Last week, I posted about initiatives. This week I want to talk about measurements. There are two kinds of measurements used in Plans.
The first type of measurements are called Key Results Indicators (KRIs). They measure the results of business activity. An example of a KRI is Revenue. Revenue is a result of Sales, which is a primary business activity of every for profit company. It also is a very important number to the Income Statement and every company should be planning for and setting measurements for Revenue. I know this seems very basic, but we need to include the impact of any Initiatives in these measurements. When will the initiative become important? Will I see benefit from the Initiative in this metric or other ones?
The second type of measurements are called Key Performance Indicators (KPIs). These measure day to day work that should be driving results to some KRI. An example of a KPI for Revenue might be the number of Sales Calls that are made. If you want to drive higher Revenue, then one way to do it is to call on more prospects. There should be some correlation between these numbers, but the Sales Calls will happen before the Revenue increase. Depending on your Sales Cycle (the time between first contact and deal closing), you might have a good predictor of future Revenue.
And from that basic approach you can see the idea here. KRIs are all about what happened in the past. KPIs are all about what is going to happen in the future. The goal of planning is to choose the right KPIs for your business and set the goals for them to meet or exceed your KRIs goals. As you can imagine, this is an imperfect science and the first time you will likely get it wrong. But it is the exercise of that connection in your business from your activity to your outcome that is important.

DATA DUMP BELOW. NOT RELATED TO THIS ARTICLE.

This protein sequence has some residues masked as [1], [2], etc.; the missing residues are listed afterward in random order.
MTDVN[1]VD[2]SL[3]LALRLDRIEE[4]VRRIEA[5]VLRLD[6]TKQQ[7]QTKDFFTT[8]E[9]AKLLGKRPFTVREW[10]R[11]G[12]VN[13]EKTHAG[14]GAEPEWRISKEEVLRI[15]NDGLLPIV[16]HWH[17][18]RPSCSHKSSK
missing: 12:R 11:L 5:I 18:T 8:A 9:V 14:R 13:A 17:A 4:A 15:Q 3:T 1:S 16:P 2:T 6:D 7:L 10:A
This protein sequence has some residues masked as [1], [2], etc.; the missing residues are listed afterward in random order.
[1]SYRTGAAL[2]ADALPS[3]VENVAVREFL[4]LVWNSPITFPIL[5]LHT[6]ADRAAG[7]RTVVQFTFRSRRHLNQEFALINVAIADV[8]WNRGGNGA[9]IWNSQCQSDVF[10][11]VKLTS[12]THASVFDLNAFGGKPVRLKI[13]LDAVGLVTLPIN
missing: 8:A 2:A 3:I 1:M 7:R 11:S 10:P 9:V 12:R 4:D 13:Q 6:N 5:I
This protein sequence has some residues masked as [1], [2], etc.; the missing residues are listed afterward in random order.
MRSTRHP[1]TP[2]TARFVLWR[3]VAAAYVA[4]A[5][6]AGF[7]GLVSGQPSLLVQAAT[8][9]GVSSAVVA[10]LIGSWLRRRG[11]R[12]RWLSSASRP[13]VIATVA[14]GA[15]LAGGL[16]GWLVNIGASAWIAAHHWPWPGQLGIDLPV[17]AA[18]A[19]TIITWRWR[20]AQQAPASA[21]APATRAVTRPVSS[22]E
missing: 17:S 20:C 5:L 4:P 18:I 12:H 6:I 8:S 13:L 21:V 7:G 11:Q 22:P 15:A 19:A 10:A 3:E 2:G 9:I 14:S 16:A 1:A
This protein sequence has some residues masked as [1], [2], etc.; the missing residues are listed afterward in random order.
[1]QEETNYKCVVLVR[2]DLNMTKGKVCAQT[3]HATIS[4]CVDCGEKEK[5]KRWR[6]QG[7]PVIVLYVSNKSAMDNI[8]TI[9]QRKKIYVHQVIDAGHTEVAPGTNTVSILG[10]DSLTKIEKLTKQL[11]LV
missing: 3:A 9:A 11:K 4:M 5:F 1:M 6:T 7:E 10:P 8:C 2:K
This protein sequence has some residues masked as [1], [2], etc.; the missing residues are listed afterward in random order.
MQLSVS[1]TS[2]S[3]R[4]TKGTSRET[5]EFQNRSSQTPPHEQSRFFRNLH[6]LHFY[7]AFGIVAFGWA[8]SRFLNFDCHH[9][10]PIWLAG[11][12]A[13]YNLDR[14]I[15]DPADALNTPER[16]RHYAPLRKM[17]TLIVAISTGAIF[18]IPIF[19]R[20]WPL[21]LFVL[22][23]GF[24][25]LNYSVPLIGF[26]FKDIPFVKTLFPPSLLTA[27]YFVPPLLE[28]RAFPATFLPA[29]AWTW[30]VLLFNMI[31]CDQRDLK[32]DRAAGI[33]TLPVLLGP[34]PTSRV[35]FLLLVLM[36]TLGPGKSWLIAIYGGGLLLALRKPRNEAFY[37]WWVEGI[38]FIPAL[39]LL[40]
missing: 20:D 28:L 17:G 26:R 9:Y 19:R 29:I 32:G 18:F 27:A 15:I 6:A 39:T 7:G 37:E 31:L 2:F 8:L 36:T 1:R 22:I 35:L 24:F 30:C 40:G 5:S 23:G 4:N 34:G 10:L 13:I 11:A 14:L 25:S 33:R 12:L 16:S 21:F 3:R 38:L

Let me give you an example of a not KPI from my past and how it related to a KRI. When we bought the former Reltec group in Dallas, their Product Manager showed us a chart. This chart showed housing starts in some specific geographies to revenue from the company. He could show a connection between the Revenue the group got with the housing starts from 6 months earlier. The good news is that this connection was easy to track. The problem was that the group had no control over it. And that is what we want out of KPIs. A level of control by our own actions. So while this was a valuable tool, it was not a KPI in a business process way.
A better example would be a cost reduction plan that I worked on at AFC. We stack ranked the products by volume and then took the top 10 to evaluate what could be cut out of the design or out of the manufacturing. We set a dollar amount that we needed to save through this process and measured it quarterly. Each group that had responsibility with the top 10 had a goal to deliver on. That allowed us to track at a lower level how each team was doing.
So, that is a little about measurements and how they can be created to drive business results.
Have a great day!
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